The simple act of reaching out to others for the sake of a better world is something many people strive to do. Some make a career out of helping others, whether through social work, medicine or activism. Some, however—like Hannah Brencher—become inspirations to others almost accidentally, and begin making changes they never expected.
In an event Tuesday evening hosted by the NKU Activities Programming Board, Hannah Brencher shared her story with an audience of NKU students.
In addition to the Wall Street Journal, Brencher has been mentioned in Oprah, Glamour, Men’s Health Magazine, the Chicago Tribune, and international publications like the UK’s Guardian, Brazil’s Mulher, and Chile’s El Mercurio. Now the founder of The World Needs More Love Letters, a worldwide love letter writing and empowerment organization, Brencher has been a TED talk speaker, is in the process of publishing a memoir, and blogs at hannahbrencher.com.
Conveying a humorous and heartfelt message of love, self-determination, and the familiar search for the meaning in life, Brencher spoke on her journey to self-actualization and fame in popular media.
“I have never been nervous to share a story,” Brencher said. “My friends always say I’m the one most likely to get into the white van offering free candy because I think there’s a story in that.”
Brencher’s legacy of storytelling and connection in a social media-saturated age began in 2010 following her college graduation. Living in New York for a year of volunteer service, Brencher took up residence on the third floor of an immigration center attached to a church, living on a stipend of $25 per week.
“People were always stopping to talk to you,” Brencher said of her Bronx neighborhood. “They were always willing to put down whatever they were doing just to see how you were doing.”
In spite of the connections she made while a New York resident, Brencher succumbed to the loneliness and uncertainty of post-graduate life in an unfamiliar city and sank into a depression—a word, she said, she was reluctant to use at the time of its onset.
“I felt like it had such a stigma at the time,” Brencher said.
Brencher described an epiphany and lifting of her depression after writing a letter expressing sympathy and understanding to a lonely woman on a subway. The act of writing the letter, though it never reached the woman herself, changed the course of Brencher’s life. She continued writing inspiring letters and leaving them in places around New York City.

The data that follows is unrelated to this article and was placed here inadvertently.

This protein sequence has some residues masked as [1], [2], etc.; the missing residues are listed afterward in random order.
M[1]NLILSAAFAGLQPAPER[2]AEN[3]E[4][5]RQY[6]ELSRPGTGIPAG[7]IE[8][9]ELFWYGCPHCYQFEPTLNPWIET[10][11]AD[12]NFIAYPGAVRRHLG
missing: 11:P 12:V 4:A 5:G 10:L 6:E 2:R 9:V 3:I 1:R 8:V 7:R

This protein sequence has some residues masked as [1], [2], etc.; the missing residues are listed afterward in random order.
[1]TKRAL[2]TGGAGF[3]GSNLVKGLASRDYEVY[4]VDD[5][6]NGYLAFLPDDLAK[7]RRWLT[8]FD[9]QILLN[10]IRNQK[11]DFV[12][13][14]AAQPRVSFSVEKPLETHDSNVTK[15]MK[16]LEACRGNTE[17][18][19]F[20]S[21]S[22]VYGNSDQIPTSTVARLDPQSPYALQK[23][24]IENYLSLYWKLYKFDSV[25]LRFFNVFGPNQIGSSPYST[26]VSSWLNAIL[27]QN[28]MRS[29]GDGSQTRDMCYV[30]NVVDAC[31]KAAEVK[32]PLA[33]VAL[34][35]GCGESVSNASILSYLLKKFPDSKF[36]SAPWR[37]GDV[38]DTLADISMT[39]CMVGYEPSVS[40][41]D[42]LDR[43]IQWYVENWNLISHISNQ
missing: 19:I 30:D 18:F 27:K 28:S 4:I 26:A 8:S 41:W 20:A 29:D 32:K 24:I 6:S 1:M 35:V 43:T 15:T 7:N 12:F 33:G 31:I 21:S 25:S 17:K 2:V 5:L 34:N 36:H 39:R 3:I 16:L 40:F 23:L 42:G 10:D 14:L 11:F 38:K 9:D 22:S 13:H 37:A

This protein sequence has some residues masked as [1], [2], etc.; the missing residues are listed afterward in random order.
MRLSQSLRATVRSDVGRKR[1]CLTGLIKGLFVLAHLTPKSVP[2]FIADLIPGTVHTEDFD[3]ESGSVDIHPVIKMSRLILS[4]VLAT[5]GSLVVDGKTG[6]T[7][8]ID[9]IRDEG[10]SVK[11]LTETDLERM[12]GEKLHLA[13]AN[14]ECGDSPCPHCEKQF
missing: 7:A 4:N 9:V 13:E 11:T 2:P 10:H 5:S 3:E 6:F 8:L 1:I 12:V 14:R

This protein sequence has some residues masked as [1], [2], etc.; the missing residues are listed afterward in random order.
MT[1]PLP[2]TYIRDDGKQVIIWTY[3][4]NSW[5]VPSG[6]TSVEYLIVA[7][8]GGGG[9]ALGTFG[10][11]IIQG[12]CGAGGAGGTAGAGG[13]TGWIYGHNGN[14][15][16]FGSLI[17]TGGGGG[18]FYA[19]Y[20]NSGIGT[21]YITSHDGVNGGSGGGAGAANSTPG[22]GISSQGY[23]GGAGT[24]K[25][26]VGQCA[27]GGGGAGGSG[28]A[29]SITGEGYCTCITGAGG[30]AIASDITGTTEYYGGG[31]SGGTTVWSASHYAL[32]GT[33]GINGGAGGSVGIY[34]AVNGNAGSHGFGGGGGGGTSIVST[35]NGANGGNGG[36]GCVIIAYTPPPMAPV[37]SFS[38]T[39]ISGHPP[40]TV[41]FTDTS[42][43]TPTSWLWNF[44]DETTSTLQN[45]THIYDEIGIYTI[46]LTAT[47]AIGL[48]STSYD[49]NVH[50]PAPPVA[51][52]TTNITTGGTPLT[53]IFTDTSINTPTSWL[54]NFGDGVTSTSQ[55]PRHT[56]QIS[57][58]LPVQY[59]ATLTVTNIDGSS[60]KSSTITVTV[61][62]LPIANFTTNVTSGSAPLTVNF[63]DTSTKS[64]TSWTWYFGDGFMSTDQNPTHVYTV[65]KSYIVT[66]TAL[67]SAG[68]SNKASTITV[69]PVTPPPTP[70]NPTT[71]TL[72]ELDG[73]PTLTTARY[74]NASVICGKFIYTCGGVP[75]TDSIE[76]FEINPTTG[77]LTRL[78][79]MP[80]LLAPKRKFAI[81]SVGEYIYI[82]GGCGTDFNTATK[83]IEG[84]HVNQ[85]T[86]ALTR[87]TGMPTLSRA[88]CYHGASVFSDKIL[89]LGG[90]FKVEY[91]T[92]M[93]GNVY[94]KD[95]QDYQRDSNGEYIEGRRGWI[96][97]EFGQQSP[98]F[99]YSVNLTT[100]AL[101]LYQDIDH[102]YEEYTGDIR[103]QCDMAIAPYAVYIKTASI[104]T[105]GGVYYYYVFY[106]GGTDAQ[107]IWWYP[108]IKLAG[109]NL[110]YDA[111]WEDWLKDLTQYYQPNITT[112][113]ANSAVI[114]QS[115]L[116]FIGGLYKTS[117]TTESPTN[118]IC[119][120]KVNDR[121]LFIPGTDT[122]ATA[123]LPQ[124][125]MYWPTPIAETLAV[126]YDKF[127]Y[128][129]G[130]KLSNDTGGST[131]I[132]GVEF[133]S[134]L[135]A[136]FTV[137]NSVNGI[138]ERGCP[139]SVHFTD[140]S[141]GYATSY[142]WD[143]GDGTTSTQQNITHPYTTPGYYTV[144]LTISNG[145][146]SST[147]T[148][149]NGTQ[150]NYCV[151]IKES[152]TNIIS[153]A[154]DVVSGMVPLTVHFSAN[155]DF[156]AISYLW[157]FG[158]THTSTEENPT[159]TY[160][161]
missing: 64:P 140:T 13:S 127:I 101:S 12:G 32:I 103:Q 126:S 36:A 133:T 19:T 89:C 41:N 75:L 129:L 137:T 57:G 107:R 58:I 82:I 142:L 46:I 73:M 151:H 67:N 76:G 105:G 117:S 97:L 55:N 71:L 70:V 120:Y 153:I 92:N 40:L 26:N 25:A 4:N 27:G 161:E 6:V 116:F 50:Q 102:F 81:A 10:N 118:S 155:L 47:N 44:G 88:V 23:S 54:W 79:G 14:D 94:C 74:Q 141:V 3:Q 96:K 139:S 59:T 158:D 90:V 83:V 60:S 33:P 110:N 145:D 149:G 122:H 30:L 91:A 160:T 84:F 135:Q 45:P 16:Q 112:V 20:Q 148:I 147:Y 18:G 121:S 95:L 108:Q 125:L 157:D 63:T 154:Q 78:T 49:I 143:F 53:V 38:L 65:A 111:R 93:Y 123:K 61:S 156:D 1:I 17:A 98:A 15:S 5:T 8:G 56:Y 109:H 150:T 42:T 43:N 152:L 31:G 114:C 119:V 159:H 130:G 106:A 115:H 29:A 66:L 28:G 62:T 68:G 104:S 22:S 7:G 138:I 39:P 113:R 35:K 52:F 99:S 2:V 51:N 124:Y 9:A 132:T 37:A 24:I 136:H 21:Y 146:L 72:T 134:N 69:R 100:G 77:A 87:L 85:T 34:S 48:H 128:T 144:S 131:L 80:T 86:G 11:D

“I kept writing these letters until I filled an entire notebook,” Brencher said. “I started to rip them out of the notebook. I would write on the front of the letters, ‘if you find this letter, it’s for you’.”
After leaving many letters anonymously, Brencher published a post on her personal blog regarding her project, with an addendum offering handwritten letters for anyone who requested one. Overnight, her post went viral, and Brencher’s email inbox filled with hundreds of heartfelt personal stories and requests for letters from all over the world.
“Our generation has a hard time connecting with one another. We have a hard time paying attention to one another,” Brencher said. “I got messages from hundreds of people asking me for a reason to wait by the mailbox.”
Determined, Brencher set out to send 400 letters to those who had requested them, chronicling the act on her blog. By the time she had written 397 letters, she was contacted by a Wall Street Journal reporter who had interviewed a recipient of one of Brencher’s handwritten letters. Brencher was featured in the newspaper—and her simple act of reaching out evolved into a social movement.
NKU freshman accounting and finance major Brigitte Waldrop attended Brencher’s talk with little prior knowledge of her work. The experience, she said, was “beautiful”.
“It seemed really interesting when I saw posters around campus,” Waldrop said, who attended the event on a whim after getting out of work early. “It was very tear-provoking. I heard of her on the news, but this is the first time I’ve actually heard her speak. It makes you realize that life is short, and it makes you feel better to think about others than yourself.”
Waldrop plans to read her memoir “If You Find This Letter”, to be published in the winter of 2015.
Brencher’s journey, though she described it as emerging from the most difficult point of her life, has reached people in more places than she ever dreamed. With mentions and features in publications around the globe, her aim to connect with others has not only succeeded, but served a purpose.
“I want to circle back to a moment,” Brencher said of her lifelong goal. “Maybe you’ve had it before, when suddenly you look up and ask yourself, ‘What am I doing here, and why am I here?’ We can become so content to just survive in the world that we forget that we’re actually called to change the world.”